Those with time and energy can access two popular hikes nearby: the Sea to Summit Trail to the top station of the Sea to Sky Gondola or the climb to one or more of the three peaks of the famed granite monolith (and rock climbing mecca) known as the Stawamus Chief. In both cases, hiking boots or sturdy shoes are advisable, as portions of the trails are rocky. The 7.5-kilometre Sea to Summit trail tops out at the Sea to Sky Gondola’s Summit Lodge with its spectacular views and other attractions. If you prefer not to hike down, you can pay for a download ticket (less than a full ticket) and enjoy the gondola ride down. Cool off by taking a summertime dip in the lake at Alice Lake Provincial Park which is also a perfect place for a picnic lunch, at the north end of Squamish. For more information on what to do and see in Squamish, stop by the Squamish Adventure Centre, visit exploresquamish.com or see related article on page 100.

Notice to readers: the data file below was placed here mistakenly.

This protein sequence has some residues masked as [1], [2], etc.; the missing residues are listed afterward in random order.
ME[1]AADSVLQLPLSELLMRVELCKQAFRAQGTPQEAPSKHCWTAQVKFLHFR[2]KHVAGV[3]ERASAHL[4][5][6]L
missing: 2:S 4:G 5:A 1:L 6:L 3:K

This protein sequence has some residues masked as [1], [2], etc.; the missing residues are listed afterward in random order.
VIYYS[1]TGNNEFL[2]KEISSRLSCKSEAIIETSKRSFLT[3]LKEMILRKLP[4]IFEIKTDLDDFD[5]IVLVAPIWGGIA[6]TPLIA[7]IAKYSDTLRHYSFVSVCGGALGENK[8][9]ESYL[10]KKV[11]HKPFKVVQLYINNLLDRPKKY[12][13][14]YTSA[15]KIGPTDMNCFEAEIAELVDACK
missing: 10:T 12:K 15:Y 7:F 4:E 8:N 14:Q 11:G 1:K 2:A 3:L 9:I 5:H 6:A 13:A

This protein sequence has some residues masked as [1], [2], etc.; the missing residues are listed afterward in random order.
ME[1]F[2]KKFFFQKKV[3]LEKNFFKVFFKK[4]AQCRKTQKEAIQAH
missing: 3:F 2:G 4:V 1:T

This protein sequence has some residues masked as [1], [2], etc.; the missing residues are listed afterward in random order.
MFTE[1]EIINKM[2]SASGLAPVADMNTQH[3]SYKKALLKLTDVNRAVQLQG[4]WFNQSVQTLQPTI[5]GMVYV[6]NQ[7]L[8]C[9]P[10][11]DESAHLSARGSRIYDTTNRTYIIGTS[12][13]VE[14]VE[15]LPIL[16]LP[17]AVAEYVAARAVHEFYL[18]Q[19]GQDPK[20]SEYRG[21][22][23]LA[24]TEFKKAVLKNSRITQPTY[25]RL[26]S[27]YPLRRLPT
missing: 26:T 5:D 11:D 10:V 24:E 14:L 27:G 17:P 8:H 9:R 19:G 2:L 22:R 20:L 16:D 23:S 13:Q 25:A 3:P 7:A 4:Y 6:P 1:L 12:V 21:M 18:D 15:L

Brohm Lake, four kilometres north of Alice Lake, is another lovely swimming spot — though you will have to sunbathe mostly on the rocks that surround the lake, as there is no beach. Be advised that the small B.C. Forest Service parking area fills up fast on warm summer days, but Alice Lake is a good alternative. Note that parking is illegal anywhere on Highway 99, except in case of emergency. The Tantalus Overlook, which affords spectacular views of the upper Squamish Valley and Tantalus Range, is just a turn off the highway 10 kilometres north of Squamish. If you are headed north, though, be alert for the viewpoint turnoff that heads uphill to the right. The viewpoint on the left side requires a dangerous (and illegal) left turn off the highway and is meant for southbound travellers only. The view from the northbound viewpoint is equally breathtaking.